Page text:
I find this comic extremely ironic. It compares deregulation to someone removing traffic signs. When you look at it, your reaction is probably “OMG, deregulation is bad!”. Anarchy and chaos would result! Injury, death, and mayhem in the streets!
The irony is that an increasing number of cities in Europe are doing exactly that — removing all traffic signs. Some are even removing road markings. So far, the result has been that motorists are forced to become more careful, reducing accidents and other problems. Even more ironically, traffic congestion is often lowered.
I’m not against regulations, and I’m not against deregulation. I’m for regulations that make sense, and against regulations that don’t work.
A case in point is the city where I live. A few years back, the city rewrote the health laws that apply to restaurants, removing outdated regulations (that didn’t make sense any more), and removing regulations that mainly served to reduce competition, such as simplifying regulations on small and unconventional restaurants like food stands at farmer’s markets and food carts. At the same time, they made it easier to enforce the regulations that do protect the health of the restaurant-going public.
As a result, the food scene went from boring to bountiful. A major travel magazine rated us one of the top places in the world for street food. Food at conventional sit-down restaurants has gotten much better as well. Why? When regulations make it more expensive to start and operate a restaurant, you tend to be much more cautious and serve foods you know will sell. But with a lower barrier to entry, you can try more adventurous menus. Some of these innovative restaurants will fail because their food doesn’t catch on. But at least they will fail quickly and waste less money failing, so their owners can try again. In just a few short years, we went from a monotonous food scene to one where I can get just about any kind of crazy delicious food from anywhere in the world. That’s deregulation that makes sense!
I agree IK. Capitalism at its finest, try an idea and if it works then great if not then try again.
On the signs depicted in the cartoon, the first (and most wasteful IMO) are the credit signs. By that I mean a road or bridge repair project, that along with caution signs, has to have a “this project funded by the recovery and re-investment act” and then one for the Governor with his name. Every roads project in my state, including a sidewalk repair that I saw, has at least one of those 4′ x 5′ signs on each side of the road. Now i understand that somebody was employed to make those signs and they look swell, but really.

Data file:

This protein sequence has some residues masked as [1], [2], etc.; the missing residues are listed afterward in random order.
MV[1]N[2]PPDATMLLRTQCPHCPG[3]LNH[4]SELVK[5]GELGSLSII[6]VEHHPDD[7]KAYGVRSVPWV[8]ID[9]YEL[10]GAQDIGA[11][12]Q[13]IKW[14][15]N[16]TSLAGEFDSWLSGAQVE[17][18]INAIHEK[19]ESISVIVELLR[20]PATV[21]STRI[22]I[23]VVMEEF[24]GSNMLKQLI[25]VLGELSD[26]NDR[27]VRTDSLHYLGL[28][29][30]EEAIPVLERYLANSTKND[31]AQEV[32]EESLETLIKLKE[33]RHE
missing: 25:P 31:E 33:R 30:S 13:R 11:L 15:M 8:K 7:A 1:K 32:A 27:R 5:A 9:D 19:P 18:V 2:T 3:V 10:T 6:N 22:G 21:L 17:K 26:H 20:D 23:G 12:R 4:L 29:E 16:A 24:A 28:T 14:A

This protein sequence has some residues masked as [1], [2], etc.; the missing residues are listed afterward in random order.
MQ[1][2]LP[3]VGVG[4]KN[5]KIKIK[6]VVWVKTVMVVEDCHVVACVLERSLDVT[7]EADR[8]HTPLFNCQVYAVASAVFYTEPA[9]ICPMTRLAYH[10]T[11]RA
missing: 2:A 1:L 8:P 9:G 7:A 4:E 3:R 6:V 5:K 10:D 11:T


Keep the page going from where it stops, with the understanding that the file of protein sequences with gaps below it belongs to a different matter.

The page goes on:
I emphatically believe in providing regulation to keep patrons safe by enforcing safe conditions and work practices in restaurants and other similar industries, but I also believe in reducing any truly unnecessary and wasteful regulations and paperwork requirements. I mentioned before that my wife does family childcare and the regulations she has to put up with are increasing every year. In the last 5 years she mow has to have daily sign in sheets for each child, she must also document what and how often she feeds each child and so on. I just waiting for them to require her to document diaper changes. When they do I think we should mail them to the State Childcare offices.
You live in Portland? Me too! Awesome! When you were describing this Portland was the only place that came to mind, and I checked on the link and I was right!
Where else but Portland?
Also we should always distinguish between regulations at Federal, State, City level etc. Some make sense at Federal level some don’t.
I do hate to be a nay-sayer, but the analogy of the citizens in a European city and American corporations isn’t quite right. And sure easing restrictive regulation on smaller businesses without jeopardizing customer safety is okay. Keep in mind that regulations are basically to keep in line unscrupulous business practices that affect that specific business less than those the business serves (or maybe that is an outdated term today). Do I dare to suggest one take any Asian industry or Wall Street or any large corporation, American or not, as examples? And, oh, yes, about your Portland small restauranteurs: let’s address this again in ten or twenty years when the real “entrepreneurs” have caught on to an opportunity to make a buck and jump ship before anything hits the fan. And also let’s address the European cities in a few years to see how the aggressive and timid drivers have fared, before we try that in New York or Boston or Los Angeles or even Portland.
Jim, the removal of traffic signs is happening exactly as it should — it is being tried in a small number of places to see how it works out. So far, reasonably
goodwell, but it is being watched closely. I don’t think anyone is suggesting we try it in a major city, at least not yet.
And so far, our city health department is enforcing health regulations against street vendors, so I’m not sure what you are talking about with “making a buck and jump ship before anything hits the fan”. So far, it is working very well. And most street vendors have an incentive to keep it that way, lest street food get a bad reputation.
@IK, being a grammar nazi, you should know better. So far, reasonably well.